Ravens' Reed gives eye-opening critique of Flacco

642628.jpg

Ravens' Reed gives eye-opening critique of Flacco

Bill Belichick has always admired Ed Reed's on-field handiwork at the safety position. This week, he may be able to step back and look at all the good Reed did for Belichick's Patriots by dropping a bombshell on the Ravens offense. Speaking on SiriusXM NFL Radio on Monday, Reed criticized quarterback Joe Flacco's performance, the play-calling of offensive coordinator Cam Cameron and the work of the Baltimore offensive line.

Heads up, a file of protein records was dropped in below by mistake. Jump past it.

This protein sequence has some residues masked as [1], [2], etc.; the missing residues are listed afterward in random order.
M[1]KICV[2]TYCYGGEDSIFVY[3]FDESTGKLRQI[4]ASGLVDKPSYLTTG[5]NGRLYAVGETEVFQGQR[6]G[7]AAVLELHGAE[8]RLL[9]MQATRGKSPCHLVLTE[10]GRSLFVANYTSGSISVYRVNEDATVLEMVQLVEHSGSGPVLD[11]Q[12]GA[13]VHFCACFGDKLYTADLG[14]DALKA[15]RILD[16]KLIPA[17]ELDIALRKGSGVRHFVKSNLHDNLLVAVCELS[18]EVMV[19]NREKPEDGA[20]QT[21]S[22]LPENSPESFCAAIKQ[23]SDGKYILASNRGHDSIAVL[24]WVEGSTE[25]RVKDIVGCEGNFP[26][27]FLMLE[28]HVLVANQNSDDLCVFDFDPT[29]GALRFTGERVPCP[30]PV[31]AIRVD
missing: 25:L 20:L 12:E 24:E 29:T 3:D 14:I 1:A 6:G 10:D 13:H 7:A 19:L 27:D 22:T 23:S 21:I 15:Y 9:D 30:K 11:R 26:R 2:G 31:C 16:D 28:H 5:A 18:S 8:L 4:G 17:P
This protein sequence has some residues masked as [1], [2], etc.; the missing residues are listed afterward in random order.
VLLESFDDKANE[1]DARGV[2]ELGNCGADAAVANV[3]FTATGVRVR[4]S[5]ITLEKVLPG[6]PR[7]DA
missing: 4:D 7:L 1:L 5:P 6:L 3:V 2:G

"I think Joe was kind of rattled a little bit by that defense, said Reed according to Mike Floriofrom ProFootballTalk.com. They had a lot of guys in the box on him. And, I mean, they were getting to him. I think a couple times he needed to get rid of the ball. I dont know how much of the play calling, he could have made audibles or anything like that, checks or whatnot, man, but it just didnt look like he had a hold on the offense, you know, of times past. You know, it was just kind of like they was telling him to do, throw the ball or get it here, you know, get it to certain guys. And he cant play like that."Disregard the fact that Reed was absolutely spot-on in his criticism. Flacco was a mess on Sunday against Houston, regardless of what his final numbers said. The panic on his face while the Houston pass rush closed on him looked more like a spinster stuck in a mosh pit than an NFL quarterback. That Reed would say that days before the AFC Championship and add fuel to the criticism of Cameron and Flacco was shortsighted. And stupid. But Reed got specific. You know, one particular play that sticks out to me is when Ray Rice came out of the backfield, he got pushed down and Flacco still threw him the ball and you got one-on-one with Torrey Smith on the outside," said Reed via PFT. "But its hearsay for me. I can say that sitting on the sidelines, you know, or sitting in the stands. You just never know what somebody else is seeing.Moving on to the guys in front of Flacco, Reed said, "The offensive line gotta block better. You know, they gotta communicate better, gotta pick up blocks, Joes gotta get the ball out of his hand. We gotta do a good job of using our weapons. I think Ricky Williams should have had the ball a little bit more yesterday. You know, I mean, Ray Rice was running it, too, but you gotta be able to mix those guys in back and forth."Its a lot of things that we all need to correct going into New England because they do such a great job of making adjustments, you know, in-game adjustments. Its not just coming up with a scheme and playing the game. You gotta be able to make adjustments while the game is in the flow," Reed concluded. Now the Ravens have something else to adjust to. The Hall of Fame safety finger-pointing at the already downtrodden offense six days before the AFC title game.